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Advanced Steels Driving Vehicle--Lightweighting and Technology Adoption

By: Louis A. Kren

Sunday, May 1, 2016
 

Federally mandated Corporate Average Fuel Economy (CAFE) standards demand 54.5-mpg automotive and light-truck fleet averages by 2025, and automakers are leaving no stones unturned in striving to comply.

As newer, stronger steels find their way into passenger vehicles to reduce weight in order meet these stringent mileage standards, and improve crashworthiness and occupant safety, the automotive supply chain has become more familiar with how to process these steels. In addition, forming the latest generation of advanced high-strength steels (AHSS) into complex components productively has required adoption of varying technologies.

New Steels in New Vehicles Everywhere

Within the past two model years, vehicle weight reductions attributed to the use of AHSS over more traditional steels or other materials are in evidence across all vehicle types and models.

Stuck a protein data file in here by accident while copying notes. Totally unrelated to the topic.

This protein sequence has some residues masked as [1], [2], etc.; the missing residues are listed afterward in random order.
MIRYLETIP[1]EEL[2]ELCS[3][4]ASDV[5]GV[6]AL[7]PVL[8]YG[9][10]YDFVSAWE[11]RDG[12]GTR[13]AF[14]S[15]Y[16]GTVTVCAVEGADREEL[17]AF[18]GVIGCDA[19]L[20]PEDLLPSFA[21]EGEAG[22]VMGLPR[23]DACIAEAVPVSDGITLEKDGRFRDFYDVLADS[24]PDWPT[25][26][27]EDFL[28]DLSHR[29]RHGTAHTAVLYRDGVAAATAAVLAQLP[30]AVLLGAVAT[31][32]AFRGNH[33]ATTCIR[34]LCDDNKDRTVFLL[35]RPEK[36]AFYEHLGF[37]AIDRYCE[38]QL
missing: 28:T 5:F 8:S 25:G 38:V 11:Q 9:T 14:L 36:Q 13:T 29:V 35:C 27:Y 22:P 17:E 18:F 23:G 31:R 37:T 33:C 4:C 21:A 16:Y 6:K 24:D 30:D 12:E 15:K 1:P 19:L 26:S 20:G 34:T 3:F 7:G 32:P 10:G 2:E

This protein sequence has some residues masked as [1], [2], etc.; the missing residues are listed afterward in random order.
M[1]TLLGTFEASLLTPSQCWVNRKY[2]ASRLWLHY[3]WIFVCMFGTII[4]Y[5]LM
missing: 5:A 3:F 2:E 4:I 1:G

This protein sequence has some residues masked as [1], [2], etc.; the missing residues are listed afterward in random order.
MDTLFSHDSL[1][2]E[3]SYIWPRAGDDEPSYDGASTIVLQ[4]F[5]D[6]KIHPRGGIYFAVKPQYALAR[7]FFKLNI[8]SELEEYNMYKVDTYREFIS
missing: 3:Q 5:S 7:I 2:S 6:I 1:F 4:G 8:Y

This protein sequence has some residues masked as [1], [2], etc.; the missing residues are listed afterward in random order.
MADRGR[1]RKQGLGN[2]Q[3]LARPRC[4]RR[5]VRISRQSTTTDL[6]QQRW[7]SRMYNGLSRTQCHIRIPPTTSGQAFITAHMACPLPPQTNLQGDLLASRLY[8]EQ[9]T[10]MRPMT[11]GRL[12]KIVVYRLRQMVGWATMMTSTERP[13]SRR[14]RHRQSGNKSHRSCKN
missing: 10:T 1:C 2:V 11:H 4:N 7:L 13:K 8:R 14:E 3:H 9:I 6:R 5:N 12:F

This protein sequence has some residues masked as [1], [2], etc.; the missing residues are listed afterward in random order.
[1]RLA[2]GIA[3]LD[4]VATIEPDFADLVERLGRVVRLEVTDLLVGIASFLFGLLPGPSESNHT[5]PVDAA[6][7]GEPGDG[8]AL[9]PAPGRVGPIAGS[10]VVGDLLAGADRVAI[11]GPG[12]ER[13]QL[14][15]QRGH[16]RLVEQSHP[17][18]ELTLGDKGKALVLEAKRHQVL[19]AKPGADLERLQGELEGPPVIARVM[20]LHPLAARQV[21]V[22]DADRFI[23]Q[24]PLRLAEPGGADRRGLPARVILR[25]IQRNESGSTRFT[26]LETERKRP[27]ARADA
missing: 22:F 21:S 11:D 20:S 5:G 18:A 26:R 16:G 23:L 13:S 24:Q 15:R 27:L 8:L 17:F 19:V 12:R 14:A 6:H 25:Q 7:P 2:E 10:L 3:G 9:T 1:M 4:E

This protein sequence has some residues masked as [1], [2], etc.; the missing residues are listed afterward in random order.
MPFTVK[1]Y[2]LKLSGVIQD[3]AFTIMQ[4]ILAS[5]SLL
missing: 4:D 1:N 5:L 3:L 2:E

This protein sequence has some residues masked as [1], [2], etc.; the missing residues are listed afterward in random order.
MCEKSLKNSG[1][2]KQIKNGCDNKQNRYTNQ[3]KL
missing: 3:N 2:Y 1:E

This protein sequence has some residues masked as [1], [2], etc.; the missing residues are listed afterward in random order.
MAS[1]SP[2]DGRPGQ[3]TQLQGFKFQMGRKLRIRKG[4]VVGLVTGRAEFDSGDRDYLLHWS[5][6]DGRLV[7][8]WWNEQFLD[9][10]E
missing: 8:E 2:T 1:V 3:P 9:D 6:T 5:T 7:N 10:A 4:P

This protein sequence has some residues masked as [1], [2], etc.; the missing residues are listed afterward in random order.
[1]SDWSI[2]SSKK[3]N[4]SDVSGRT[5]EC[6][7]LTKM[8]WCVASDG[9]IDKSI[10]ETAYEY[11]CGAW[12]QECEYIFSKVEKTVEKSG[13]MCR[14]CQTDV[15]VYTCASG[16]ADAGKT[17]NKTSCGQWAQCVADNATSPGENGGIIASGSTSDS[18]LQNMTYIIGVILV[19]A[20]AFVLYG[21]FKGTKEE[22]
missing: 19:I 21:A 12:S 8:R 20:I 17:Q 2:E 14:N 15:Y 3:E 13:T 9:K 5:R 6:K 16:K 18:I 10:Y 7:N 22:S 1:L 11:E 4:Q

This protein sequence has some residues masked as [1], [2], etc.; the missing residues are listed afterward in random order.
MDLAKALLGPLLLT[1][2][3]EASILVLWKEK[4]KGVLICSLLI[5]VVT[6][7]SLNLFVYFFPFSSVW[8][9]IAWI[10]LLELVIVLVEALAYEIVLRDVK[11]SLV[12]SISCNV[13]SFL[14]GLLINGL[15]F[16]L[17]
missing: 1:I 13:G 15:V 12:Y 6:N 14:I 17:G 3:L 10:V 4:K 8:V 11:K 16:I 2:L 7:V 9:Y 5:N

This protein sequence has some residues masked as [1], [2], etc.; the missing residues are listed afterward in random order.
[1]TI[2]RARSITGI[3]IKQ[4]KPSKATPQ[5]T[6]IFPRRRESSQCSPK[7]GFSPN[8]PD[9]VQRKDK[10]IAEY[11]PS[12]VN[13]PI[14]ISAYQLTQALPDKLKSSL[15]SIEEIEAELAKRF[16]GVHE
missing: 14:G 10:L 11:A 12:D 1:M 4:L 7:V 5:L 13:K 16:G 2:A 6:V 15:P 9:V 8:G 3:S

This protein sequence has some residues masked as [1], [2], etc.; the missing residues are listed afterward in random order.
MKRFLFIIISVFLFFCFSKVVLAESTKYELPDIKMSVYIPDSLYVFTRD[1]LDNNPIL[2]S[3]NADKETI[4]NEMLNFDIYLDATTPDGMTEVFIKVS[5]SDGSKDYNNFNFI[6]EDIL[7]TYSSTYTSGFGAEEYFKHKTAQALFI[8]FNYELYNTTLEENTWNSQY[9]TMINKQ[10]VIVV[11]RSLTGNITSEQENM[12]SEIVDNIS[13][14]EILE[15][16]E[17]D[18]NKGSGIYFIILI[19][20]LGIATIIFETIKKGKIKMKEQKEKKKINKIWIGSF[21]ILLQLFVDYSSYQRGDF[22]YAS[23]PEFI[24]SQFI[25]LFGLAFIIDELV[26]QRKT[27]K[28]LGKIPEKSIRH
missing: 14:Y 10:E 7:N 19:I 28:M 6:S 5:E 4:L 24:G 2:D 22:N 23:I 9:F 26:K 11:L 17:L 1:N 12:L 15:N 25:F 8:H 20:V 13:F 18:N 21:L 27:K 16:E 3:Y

Noting just a few examples, redesigns including incorporation of AHSS have trimmed 200 lb. from the 2015 Chevy Colorado, 71 lb. from the 2015 Chrysler 200, 300 lb. from the 2016 Chevy Malibu, 300 lb. from the 2016 Honda Pilot, 129 lb. from the 2015 Ford Edge and 185 lb. from the 2016 Volkswagen Passat.

AHSS Offers Unique Blanking and Forming Options

Weight reductions in the Chevy Colorado owe plenty to tailor-rolled AHSS blanks formed into B-pillar outer reinforcements. Precise control of roller pressure allows the blanks to vary between 1 and 2 mm thick, with extra thickness provided in areas targeted for increased crash-energy management.